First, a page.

Page 94 - Australian Defence Magazine September 2018
P. 94

Reserve units, along with the RAAF and Navy. Tranche three will equip the 1st Brigade in Darwin and Army training in- stitutions, most notably the Army Recruit Training Centre and the Royal Military College-Duntroon. Tranche four will equip remaining units and provide repair and attrition stocks. The project will reach final operating capability in 2022.
So, having adopted an updated version of a proven capability, is the Army now looking at replacing the EF-88 in favour of something new but as yet undecided? The answer is probably not in the short term, but the ADF will keep looking at the de- velopment of the threats small arms capa- bility to ensure that a capability advantage is maintained for the close combatant
LTCOL Gower stated that both Army and CASG are now evaluating the per- formance of existing weapons systems to establish a baseline to ensure a systems of systems approach is taken to provide a ca- pability advantage and lethality.
“We are going through a process to iden- tify and evaluate what effects we want to be able to generate on the battlefield,” he said. “We are weapons agnostic to some degree. One option may be that we will look at the current weapons systems we have and decide that some weapons are performing pretty well and maybe look at a few small enhancements or the next ver- sion of that weapon.”
The original F-88’s low-powered op- tical sight was regarded as a significant improvement over the iron sights of its
predecessor. The current core optic, the Raytheon ELCAN Specter DR, is better still – it was even chosen by the US Special Operations Command.
The Soldier Combat Systems Program has highlighted that the sights provide a real advantage, substantially increasing effective range. Retailing for more than $2,000 in the US, these precision items
cost more than the weapon to
which they attach.
Optics have advanced significantly in the last couple of decades, with potential to improve even further. The ideal would be a single lightweight unit incorporating optical and thermal sights, an image in- tensifier, laser rangefinder and datalink into the Army battle management system.
While the EF-88 is early in its life, that can’t be said for the issue handgun, the venerable Browning 9mm self-loading pis- tol, a design dating from 1935 and which entered Australian service in the 1960s. The current Australian variant, not that different to the original, dates from 1988.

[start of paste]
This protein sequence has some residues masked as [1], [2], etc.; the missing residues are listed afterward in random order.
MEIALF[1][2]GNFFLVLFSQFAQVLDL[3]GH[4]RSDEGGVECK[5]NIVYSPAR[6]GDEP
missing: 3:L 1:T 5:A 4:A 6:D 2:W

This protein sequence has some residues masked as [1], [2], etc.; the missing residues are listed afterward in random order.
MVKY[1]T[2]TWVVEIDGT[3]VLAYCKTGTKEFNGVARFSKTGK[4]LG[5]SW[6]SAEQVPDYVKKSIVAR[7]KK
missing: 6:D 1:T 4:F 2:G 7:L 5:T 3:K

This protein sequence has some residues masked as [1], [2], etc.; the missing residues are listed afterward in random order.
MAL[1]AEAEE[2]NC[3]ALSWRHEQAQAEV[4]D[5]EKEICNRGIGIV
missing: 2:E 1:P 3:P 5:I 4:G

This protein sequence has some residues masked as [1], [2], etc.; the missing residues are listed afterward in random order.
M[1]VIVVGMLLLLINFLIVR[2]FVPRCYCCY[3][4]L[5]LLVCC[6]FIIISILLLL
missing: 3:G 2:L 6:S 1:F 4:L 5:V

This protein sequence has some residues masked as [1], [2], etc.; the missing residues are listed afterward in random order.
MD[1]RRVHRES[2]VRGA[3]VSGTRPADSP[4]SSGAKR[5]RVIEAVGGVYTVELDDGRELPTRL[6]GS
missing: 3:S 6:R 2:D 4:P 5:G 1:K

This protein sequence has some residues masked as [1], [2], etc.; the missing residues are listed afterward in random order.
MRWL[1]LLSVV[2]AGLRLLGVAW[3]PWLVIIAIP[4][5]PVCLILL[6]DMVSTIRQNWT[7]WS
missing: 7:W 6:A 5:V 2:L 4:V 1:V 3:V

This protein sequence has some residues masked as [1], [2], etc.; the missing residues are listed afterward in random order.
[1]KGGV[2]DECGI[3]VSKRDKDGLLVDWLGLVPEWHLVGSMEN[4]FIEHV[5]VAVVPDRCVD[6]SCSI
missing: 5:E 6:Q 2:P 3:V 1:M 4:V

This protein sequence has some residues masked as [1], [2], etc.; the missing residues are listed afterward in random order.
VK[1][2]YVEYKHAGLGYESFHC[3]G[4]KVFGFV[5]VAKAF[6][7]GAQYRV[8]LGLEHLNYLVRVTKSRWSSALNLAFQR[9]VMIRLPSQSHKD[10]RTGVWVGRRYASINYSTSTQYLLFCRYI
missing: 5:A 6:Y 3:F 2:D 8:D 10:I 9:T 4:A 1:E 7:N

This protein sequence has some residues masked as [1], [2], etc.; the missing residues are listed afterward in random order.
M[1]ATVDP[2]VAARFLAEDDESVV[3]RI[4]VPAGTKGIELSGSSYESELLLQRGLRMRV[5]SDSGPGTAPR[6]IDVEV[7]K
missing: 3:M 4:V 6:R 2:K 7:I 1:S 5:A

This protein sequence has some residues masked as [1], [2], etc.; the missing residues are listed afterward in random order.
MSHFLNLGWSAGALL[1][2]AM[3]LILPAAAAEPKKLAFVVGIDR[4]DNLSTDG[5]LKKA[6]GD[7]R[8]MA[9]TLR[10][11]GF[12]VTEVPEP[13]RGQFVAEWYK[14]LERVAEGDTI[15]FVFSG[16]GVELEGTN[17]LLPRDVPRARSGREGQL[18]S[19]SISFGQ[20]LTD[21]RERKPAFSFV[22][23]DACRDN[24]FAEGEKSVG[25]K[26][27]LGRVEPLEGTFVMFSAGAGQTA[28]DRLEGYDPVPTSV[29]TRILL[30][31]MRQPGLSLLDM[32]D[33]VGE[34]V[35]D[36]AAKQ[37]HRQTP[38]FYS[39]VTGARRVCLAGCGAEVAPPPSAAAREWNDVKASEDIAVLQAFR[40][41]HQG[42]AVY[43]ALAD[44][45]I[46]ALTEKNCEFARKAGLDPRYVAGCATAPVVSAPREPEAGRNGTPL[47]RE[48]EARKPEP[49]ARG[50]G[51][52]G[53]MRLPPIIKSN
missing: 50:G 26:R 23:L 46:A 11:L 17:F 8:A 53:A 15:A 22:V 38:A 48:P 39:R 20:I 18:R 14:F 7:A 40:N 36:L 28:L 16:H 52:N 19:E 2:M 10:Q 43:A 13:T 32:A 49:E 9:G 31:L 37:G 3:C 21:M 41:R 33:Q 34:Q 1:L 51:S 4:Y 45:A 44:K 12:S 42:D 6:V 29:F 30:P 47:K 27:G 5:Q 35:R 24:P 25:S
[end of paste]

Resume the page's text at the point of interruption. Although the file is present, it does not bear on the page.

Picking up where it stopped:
But production ended earlier this year and the Original Equipment Manufac- turer, FN Herstal of Belgium, will cease providing ongoing support. So Australia will need a replacement and there’s plenty to choose from.
Sergeant Michael Lindeblad (left), scans for enemy while Private Mitchell Sheeran fires the 84mm Carl Gustav Recoilless Rifle during Exercise Hamel 2018.
Last year the US Army chose a new hand- gun, the SIG P320, to replace the Beretta M9, itself selected in 1985 to replace the Colt 1911. The US Army is on its third handgun in the period the Browning has remained in Australian service. So why not piggy-back on the US, which on one report was paying around US$200 per new handgun?
LTCOL Gower confirmed that the Sol- dier Combat System Program is certainly examining what our allies are doing but that isn’t a determining factor.
“We have to go through our own pro- cesses to make sure that our needs, which may be different to those of the US or oth- ers, are met first and foremost,” he said.
This early in Land 159 and Land 4108, no-one is yet nominating any particular capabilities as preferred kit. Army is in the requirements setting phase of the Capa- bility Life Cycle – this involves capturing ADF combatant needs and articulating them as battlefield effects.
LTCOL Cocksedge CASG spokesman re-emphasised that this wasn’t just about procuring weapons.
“We are looking at all the ancillary pieces that contribute to realising the full capability advantage. We are also aiming to ensure fully optimised systems that en- able full integration of platforms, train- ing, better ammunition, new ammunition types, simulation, and targets that better replicate battlefield actors,” he said. “All of these things are really important. We have learned over the last 10 years or so that we have to take a holistic approach to replac- ing these capabilities and ensuring that they are fully integrated.”
Loitering munition
Loitering munitions would be a new capa- bility, though the concept has been around for decades. Most fielded systems such as the Israel Aerospace Industries (IAI) Ha-
88 | September 2018 |
“Rather than trying to think
in traditional terms of pure projects, we are looking at and integrated and optimised system of systems of capabilities for the soldiers.”

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